There was a larger than usual flame at the top of Limetree Bay Refinery’s flare stack and louder than usual noise from the flare over the last week, which the company says is part of the normal startup process and will quiet down when the refinery restarts.
In a release, Limetree officials said gases are sometimes routed to the flare system, where they are safely burned. Steam is also routed to the flare to promote complete combustion of the gases and eliminate smoke.
“The executive management of Limetree sincerely apologizes for any concern or inconvenience this flaring activity has caused to our neighbors, and we can assure you that we are working diligently to keep the noise levels as low as possible,” company officials said in the statement.
The refinery emitted a plume of steam “containing light hydrocarbons” in December, causing a noxious odor.
Flares and plumes are par for the course at oil refineries, and similar incidents occurred periodically at the Hovensa refinery, which closed in 2012. Limetree Bay is working to restart a portion of the former Hovensa refinery.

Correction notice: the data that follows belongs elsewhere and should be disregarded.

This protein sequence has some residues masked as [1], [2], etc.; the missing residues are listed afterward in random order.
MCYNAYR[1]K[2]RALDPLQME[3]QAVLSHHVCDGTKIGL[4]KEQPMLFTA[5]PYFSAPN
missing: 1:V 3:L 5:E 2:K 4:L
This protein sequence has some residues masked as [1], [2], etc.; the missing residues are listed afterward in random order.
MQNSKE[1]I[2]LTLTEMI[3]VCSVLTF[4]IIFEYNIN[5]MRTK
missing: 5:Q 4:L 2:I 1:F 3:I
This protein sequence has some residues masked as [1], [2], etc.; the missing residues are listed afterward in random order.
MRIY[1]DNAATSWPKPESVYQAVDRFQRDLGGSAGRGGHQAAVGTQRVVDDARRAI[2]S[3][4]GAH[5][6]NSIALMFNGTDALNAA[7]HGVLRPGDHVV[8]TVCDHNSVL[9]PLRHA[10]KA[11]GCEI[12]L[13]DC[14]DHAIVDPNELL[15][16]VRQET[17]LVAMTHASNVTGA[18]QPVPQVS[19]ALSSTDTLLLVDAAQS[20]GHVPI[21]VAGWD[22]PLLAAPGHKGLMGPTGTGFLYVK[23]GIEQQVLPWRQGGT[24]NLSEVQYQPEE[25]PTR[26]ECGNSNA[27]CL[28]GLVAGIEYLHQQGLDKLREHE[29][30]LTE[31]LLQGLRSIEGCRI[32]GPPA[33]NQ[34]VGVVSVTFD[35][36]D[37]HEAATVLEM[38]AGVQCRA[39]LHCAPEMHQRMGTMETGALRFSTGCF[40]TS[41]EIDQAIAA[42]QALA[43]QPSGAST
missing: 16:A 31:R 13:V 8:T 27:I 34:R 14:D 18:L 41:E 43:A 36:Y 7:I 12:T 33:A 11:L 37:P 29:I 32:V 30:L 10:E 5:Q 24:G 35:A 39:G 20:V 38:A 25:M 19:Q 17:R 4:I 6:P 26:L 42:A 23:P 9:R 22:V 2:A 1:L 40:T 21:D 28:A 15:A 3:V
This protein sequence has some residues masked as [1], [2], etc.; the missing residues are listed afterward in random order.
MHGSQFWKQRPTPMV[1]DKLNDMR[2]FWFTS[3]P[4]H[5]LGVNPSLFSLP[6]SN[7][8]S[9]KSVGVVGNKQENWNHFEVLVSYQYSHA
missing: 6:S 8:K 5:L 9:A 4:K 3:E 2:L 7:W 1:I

On a number of occasions, steam and hydrocarbon sprays resulted in odor complaints, oil on cars and houses and, on at least one occasion, significant hydrocarbon contamination of residential water cisterns in surrounding neighborhoods.
When the company entered into a deal with the V.I. government to buy the former Hovensa refinery on St. Croix, they told the Legislature they planned to restart in January 2020, to take advantage of a temporary edge over other refineries in producing low-sulfur ship fuels as new regulations took effect.
The company has no timeline for when the restart may occur, although work is visibly ongoing. “We’re still working toward a starting date,” refinery spokeswoman Erica Parsons said on Thursday.
Asked if it would be in the next month or the next six months, Parsons said she has no date at present.
In October of 2020, the Reuters news service reported that Limetree Bay might lose BP’s crude oil supply if it does not start running by December. The report by Laura Sanicola cites “two people familiar with the matter.”
If all goes well with the reopening, the refinery is expected to generate up to 700 permanent jobs and tens of millions of dollars in tax revenue.